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A Higher Calling

Spirituality, Baseball Are a Winning Combination at Master's


SANTA CLARITA — What in God's name, people wonder, is going on these days with professional and college athletes?

More and more, it seems, are making headlines for their unsportsmanlike conduct off the field than on it. Worse, some do so with hypocritical overtones, professing their faith before putting their worst foot forward.

Fair or foul? It's getting more difficult to tell.

Monte Brooks, seated behind his desk in his office at The Master's College, thumbing at the pages of a worn ruby-colored Bible, ponders the theological dilemma.

"We do stupid stuff," Brooks says, simply. "Even Christians do stupid things because we're sinful people and we live in a sinful world. Our hope is to forgive . . . and move on."

It isn't easy, but spirituality and the sacrifice bunt can co-exist. In fact, it is a winning combination at Master's, a conservative Christian liberal arts institution nestled among 98 acres in shady Placerita Canyon.

With the Lord as their skipper and Brooks at the helm, the Mustangs (32-10) posted their third consecutive 30-victory season. They enter the NAIA Region II playoffs as the nation's No. 15-ranked team. Master's playoff opponent and the game's date will be determined today.

Should Master's capture its first national title, it won't be cause to party but to glorify God, according to the college's mission.

Among a student body of 950 that must adhere to a strict code of conduct that prohibits alcohol, tobacco, dancing and "viewing unwholesome motion pictures," Master's players aren't swinging bats by day and swinging, well, swinging by night.

Religious overtones are heavy and integrity is paramount. Courses in Biblical study are built into the curriculum and scripture is present everywhere, from the clubhouse walls to Brooks' business card.

Players pray as a team before and after games, in small groups and with a designated prayer partner.

Said catcher Mike Wertz: "Baseball is secondary to our walk with Christ."

It may sound a bit sanctimonious in this era of police blotters making their way onto the sports pages. But Brooks, 34, who committed heavily to his faith during a four-year career as an outfielder in the San Diego Padres' minor-league organization, is profusely sincere.

"After junior college, I had ponderings over the scriptures for some time," he said. "I wanted deeply to find out what I thought was true understanding. God has called me to do what is right and to teach what scripture has to say."

Brooks, in his fourth season, doesn't manage from a pulpit, but he insists on compliance from players. Unlike most dugouts, from which barbs and chatter fly like fungoes during games, the Mustangs' bench is respectful in displaying emotion.

"We have our struggles with that," pitcher Josh Higgins said. "It's kind of part of the game to get into [an opponent's] head or his ear. But at the same time, it's not what we stand for. It may be part of baseball, but it's not glorifying God."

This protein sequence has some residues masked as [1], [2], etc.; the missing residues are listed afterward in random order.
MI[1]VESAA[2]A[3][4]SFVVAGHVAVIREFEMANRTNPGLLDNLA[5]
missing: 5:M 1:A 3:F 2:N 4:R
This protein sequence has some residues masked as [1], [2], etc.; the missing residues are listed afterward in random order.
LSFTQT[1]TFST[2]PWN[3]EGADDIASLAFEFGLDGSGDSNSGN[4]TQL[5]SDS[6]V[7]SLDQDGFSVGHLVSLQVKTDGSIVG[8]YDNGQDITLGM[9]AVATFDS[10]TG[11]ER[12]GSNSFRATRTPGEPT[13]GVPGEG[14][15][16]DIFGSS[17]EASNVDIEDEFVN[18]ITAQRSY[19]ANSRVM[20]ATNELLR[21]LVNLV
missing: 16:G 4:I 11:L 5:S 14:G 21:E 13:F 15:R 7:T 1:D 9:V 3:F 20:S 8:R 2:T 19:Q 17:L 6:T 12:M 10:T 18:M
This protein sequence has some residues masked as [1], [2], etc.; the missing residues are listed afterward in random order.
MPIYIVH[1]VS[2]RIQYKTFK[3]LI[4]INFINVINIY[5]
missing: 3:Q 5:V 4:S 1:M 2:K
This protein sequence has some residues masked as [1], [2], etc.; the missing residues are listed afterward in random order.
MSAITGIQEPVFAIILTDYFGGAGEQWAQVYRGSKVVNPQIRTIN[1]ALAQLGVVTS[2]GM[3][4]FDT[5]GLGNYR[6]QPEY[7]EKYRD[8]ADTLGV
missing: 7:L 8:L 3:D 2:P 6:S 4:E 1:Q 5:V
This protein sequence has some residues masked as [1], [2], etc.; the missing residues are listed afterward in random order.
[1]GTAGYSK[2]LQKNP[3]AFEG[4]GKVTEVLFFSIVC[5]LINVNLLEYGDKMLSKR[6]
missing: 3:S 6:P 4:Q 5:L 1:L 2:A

Of course, walking with Christ means walking your talk.

In April 1996, when eight Master's players were caught viewing pornographic material on the Internet, the school canceled its remaining nine games. Given its primary mission, there simply was no alternative.

Coach Jack Mutz, in a move unrelated to the incident, stepped down to become assistant athletic director and Brooks was promoted from an assistant.

"We made a commitment to uphold standards and abide by a policy, and it was disregarded," Brooks said. "It was heartbreaking to see those young men who you invest in not wanting to uphold standards and policies. We spent a lot of time in prayer."

Aside from the publicity black eye, the incident left the program devastated. Brooks took over in May with only five players.

"One player said, 'What are we going to do, Coach, set up a booth out there and ask people to play?' " Brooks said.

Brooks rallied the program and the Mustangs played a full season in 1997, posting a respectable 22-27 record. In 1998, the rebound was complete. Brooks led Master's to a school-record 34 victories and its first playoff berth in five years and was selected NAIA Far West Region Independents coach of the year.

Of course, Brooks characteristically takes no credit.

"Why are we winning?" he said. "God allows it to happen."

Brooks pitches in with tireless recruiting that involves more than checking out a player's swing or his slider. Mutz estimates that about half the athletes recruited by Master's ultimately find the school to be an imperfect fit. And vice-versa.

That makes stockpiling talent a challenge.

"What it comes down to is, it's a matter of finding a person who has committed his life to Christ," Mutz said. "If he committed himself to Christ yesterday, that's fine. It's a little tough, but we hold to the criteria. We don't bend it because a kid throws 90 mph or he is 7-foot tall and can dunk. I wish others who say they would [uphold standards] would do it."

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